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I sailed with friends on the 17-night Three Continents Cruise on April 26th, from Fort Lauderdale to Southampton.


Although I have sailed on the QE2 a number of times, my main cruising background is with Royal Caribbean, Celebrity, NCL, Holland America, P&O and Princess.


This review is not as comprehensive as I intended, but covers the main points that struck me. If anyone has any questions I will try to answer them.




I don’t know if this is the norm, but I noticed that the ship carries portable check-in terminals in large flight cases for processing passengers at the port of embarkation. They are taken off the ship on arrival. Credit card details are recorded, and key cards are produced with the passengers photograph.


On this trip the embarkation procedure seemed to be well organised and the whole procedure was completed within an hour.




The ship’s exterior is absolutely stunning and I feel she is as beautiful as any modern ocean liner could be, bearing in mind the economic necessity of having lots of balconies. The profile is very well balanced and until you see the ship in person it is difficult to get a sense of scale. She has a very high waistline and I think this makes it difficult to appreciate from a photograph her incredible height. True perspective is gained when other “large†ships are alongside.


The interior depends very much on personal taste. For me, the only kind of “wow factor†derives more from the general sense of scale and spaciousness rather than from any specific feature. Most of the interior décor is rather understated and many regard it as very tasteful. There are a lot of wood laminate finishes, some of which I found realistic and others that reminded me of “melamine†in the sixties.


I do not wish to give the impression that the décor is disappointing because, irrespective of flaws, the whole ship is just amazing. However, there is a rather indefinable synthetic feel, which denies the ship a solid character of its own. Perhaps it is trying too hard to recreate something that cannot be achieved with modern materials and labour costs.


On boarding the ship on deck 2, you enter the main lobby area, which has a warm feel with rich red carpeting, lots of wood effect, attractive plasterwork and cornicing, but compared to other ships it is otherwise rather restrained.


The atrium is not especially large and climbs only from deck two to deck seven. On both decks two and three, the ceilings are much higher than usual and on each floor there is a very broad passageway running from the Royal Court Theatre, forward, through the atrium to the Britannia restaurant, aft. Looking through from one end to the other is quite striking and gives a great sense of spaciousness.


Deck 7 has a wrap-around teak promenade deck. There are traditional wooden steamer type deckchairs lining the length of the deck adjacent to the ships rails. These deckchairs are easily accommodated to the forward part of the ship where the deck is especially wide. Unfortunately, further aft there are numerous alcoves within the King’s Court dining area that protrude onto the deck and also safety equipment, both of which cause narrowing which detracts from what would otherwise have been an extremely impressive feature.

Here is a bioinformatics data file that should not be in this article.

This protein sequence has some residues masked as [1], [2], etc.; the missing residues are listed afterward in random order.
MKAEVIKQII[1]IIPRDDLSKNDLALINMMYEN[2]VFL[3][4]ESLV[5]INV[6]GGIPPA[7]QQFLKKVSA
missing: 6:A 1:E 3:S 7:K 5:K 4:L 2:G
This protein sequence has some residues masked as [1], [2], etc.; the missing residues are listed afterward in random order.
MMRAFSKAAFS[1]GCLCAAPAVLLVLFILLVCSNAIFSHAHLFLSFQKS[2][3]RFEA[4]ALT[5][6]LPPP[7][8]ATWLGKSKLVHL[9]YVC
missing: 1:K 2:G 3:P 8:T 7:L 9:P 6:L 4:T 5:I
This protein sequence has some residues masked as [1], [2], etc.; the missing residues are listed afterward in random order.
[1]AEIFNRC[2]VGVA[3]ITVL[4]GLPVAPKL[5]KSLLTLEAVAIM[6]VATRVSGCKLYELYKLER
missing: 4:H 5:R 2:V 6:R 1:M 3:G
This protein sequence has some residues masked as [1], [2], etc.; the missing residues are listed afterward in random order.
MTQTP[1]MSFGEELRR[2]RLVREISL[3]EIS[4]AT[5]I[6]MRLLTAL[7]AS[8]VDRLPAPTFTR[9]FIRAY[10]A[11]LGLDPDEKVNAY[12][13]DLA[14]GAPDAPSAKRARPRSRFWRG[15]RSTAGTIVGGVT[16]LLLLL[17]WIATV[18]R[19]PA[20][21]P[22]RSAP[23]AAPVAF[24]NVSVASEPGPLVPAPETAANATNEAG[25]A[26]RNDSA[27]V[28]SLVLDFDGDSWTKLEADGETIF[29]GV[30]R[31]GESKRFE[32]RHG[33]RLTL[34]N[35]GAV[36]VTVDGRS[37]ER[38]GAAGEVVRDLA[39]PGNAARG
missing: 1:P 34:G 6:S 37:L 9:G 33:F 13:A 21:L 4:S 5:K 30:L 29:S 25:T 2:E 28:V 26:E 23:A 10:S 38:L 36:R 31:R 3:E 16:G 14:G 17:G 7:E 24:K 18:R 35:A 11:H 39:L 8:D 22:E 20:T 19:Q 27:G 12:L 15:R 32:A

The main dining room is initially very impressive, but within a few days the laminated wood panelling became wearing and looked unnatural to me and not as appealing as elsewhere on the ship. The illuminated glass ceiling can be seen from only from relatively few tables - those in or directly adjacent to the centre section of the room.


Service is very inconsistent with many of the waiters apparently still learning. Having a good, experienced waiter makes a tremendous difference to your dining experience.


The menus have a more European style and are quite imaginative. The choice is slightly narrower than I would have hoped for. Perhaps an extra option at each course, including a choice of hot soups, would improve matters. The soups were all delicious and large bowls are available on request. Otherwise, previous concerns over portion sizes seem to have been addressed.


Although the quality of the beef was sometimes a little disappointing, the food overall was much better than I expected - certainly better than Royal Caribbean and Princess, but not yet up to the standards I have experienced with Celebrity, which is my benchmark for quality. Lobster featured only once and was served with steak and, without doubt, was the best lobster I have ever had on a ship.


For past QE2 passengers, by comparison I felt the food quality was much better than the Mauretania Restaurant and compared favourably with the Princess Grill, but the dining experience certainly did not.


There needs to be a decision taken about music in the restaurant. At the moment the same music is repeated at every meal. Little, if any, thought appears to have been given to the selection of recorded music, and much of it is inappropriate - including the 1812 Overture, which does nothing to help create the proper atmosphere. A live string quartet would be much more appropriate for this venue. If recorded music has to be used, there is no need for repetition.


I am delighted to report that the hackneyed nightly round of waiters singing “Happy Birthday†is not present on this ship. Nor is the tacky Baked Alaska Parade or any other similar tip soliciting performance by the waiters.